There is nothing like Fall River style chow mein. Its golden crunchy noodles set it apart! It's kind of funny that in a city that is so identified with Portuguese culture and food, these fried noodles are certainly one of the most notable foods from our city. It's something you can't get anywhere else! People who move out of the area have friends and family ship them care packages of noodles. Fall River seems to have an endless supply of Chinese restaurants and of course we couldn't live without having the occasional chow mein sandwich.

I can't imagine not having Fall River style chow mein.

What a shock it was to find out that the Oriental Chow Mein Company on Eight Street, the place where all these noodles are made, suffered an early morning fire that has shut down the operation.

Travel down Eight Street and you could easily pass it by. It's an unassuming building, the home of a decades old family business. The loss of the business is more than the loss of a favorite menu item or even more than the loss of a dozen or so jobs. It's the loss of something uniquely ours, something that sets us apart.

I hope the Wong family is able to quickly reopen. The city and the Fall River Office of Economic Development need to step in and offer whatever assistance they can. Not only is this a landmark, not only is it a successful small business, but I have to believe that it is an important supplier to hundreds of restaurants in our region. Such a Fall River favorite deserves our support.

Sunday, June 07, 2009

Feeling Bad for Bob

I'm sure by now you've heard:

On Friday afternoon Mayor Bob Correia got into a little fender-bender at the intersection of Davol St. and Central. The police cited the Mayor for being at fault.

It seems almost everywhere I went yesterday I heard some sort of mention of this, usually followed up with the joke "I guess he needs that driver."

The Herald News comment board has run amok with readers who are having fun taking pot shots at the Mayor.

The reason I feel bad for Bob is that intersection is horrible! I hardly ever attempt to take a left there. Usually I use the right hand lane and go straight, that way I have a better view of the northbound traffic on Davol Street and more time to react. It was a minor accident that could easily have happened to anyone, yet now this is the benchmark for the Mayor's competency and fitness to lead.

It was a minor car accident!

Now the Mayor does sound like he's getting a little defensive about this. I'm not surprised, getting into a car accident and having to hear jabs about your age and mental state can't be fun. He is also being accused of changing his story which I'm not sure I believe.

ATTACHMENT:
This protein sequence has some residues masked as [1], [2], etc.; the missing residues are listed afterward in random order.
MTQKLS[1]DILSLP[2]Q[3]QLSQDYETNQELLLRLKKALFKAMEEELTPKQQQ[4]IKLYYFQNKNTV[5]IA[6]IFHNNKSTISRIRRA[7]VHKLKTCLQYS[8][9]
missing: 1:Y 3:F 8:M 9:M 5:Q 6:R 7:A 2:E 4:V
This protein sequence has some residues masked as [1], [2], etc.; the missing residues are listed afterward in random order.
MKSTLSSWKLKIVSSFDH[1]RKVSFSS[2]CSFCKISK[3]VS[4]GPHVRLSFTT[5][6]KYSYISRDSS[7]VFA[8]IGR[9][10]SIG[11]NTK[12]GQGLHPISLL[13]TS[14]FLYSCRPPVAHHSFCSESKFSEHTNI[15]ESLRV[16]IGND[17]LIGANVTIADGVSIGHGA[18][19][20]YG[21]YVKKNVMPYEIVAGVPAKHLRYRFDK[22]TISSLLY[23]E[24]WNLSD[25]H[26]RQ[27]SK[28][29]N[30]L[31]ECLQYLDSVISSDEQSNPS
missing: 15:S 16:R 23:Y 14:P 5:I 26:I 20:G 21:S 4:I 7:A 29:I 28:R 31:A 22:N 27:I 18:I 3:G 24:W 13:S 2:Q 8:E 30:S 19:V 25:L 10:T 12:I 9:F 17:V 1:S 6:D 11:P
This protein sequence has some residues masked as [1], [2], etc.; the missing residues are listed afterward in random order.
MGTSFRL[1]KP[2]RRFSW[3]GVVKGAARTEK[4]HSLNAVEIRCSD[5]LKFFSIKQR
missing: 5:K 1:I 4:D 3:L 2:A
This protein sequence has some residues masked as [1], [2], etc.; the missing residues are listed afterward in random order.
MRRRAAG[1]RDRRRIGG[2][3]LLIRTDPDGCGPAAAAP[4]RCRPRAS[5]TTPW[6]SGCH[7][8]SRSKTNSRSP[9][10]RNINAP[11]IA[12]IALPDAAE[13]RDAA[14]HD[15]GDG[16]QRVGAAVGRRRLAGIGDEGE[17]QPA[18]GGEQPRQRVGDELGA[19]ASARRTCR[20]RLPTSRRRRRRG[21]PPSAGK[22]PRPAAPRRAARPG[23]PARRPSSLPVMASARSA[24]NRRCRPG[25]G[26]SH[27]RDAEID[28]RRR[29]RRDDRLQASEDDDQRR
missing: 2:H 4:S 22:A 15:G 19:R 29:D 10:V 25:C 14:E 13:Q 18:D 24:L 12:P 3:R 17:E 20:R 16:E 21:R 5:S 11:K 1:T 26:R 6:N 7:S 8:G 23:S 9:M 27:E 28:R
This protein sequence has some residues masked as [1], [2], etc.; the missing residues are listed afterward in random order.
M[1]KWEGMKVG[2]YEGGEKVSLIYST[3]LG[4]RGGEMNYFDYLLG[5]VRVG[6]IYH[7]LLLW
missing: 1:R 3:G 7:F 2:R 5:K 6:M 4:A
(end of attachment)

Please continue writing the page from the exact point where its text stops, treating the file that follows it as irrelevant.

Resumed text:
A Herald News article reported that the Mayor told police he was turning left, the Mayor later said in a news interview he was going straight. The Mayor's spokesperson reported he didn't see the driver, the Mayor is quoted as saying the driving at a high rate of speed. Let's not make a conspiracy theory out of this. He didn't see the driver, Kyra Cabral, until after he pulled into the intersection and then judged that she was driving too fast. Her speed is simply his opinion, and I think most of us, being shocked at seeing a vehicle about to hit you, that you didn't see just a moment before would say something similar. In fact I was at that intersection just a few weeks ago and commented to my passenger that there should be a 4-way intersection there. It really is THAT tough to see someone coming when you're in that left lane. After all this is the 5th most dangerous intersection in Fall River. However, the Mayor incorrectly called it the 5th most dangerous in the state but it is actually the 19th. Was Bob lying or did he just misspeak? How many thousands of intersections are there in Massachusetts? Isn't 19th bad enough? Why would he feel the need to lie about it? Where would be the benefit? I chalk this one up to just a slip of the tongue. Was he taking a left or going straight? Kyra said he was turning, and the paper said that is what the Mayor told the police, the Mayor was never quoted as saying that. Couldn't the Herald News be wrong, or couldn't the officer have misspoken? Looking at the photos of the Mayor's car it doesn't look like he was in the middle of a turn. The Mayor, in an interview, says he was going straight. I don't see any reason to doubt him, nor do I see how it would make much of a difference.

Lefty's View: Mr Mayor take my advice, when asked simply reply: "It is a tough intersection and I stopped but I didn't see her coming and it's my fault." Hopefully that will get people focusing on how you're running the city vs. how you drive. If it doesn't we may have to set up a drivers test for all the candidates for Mayor.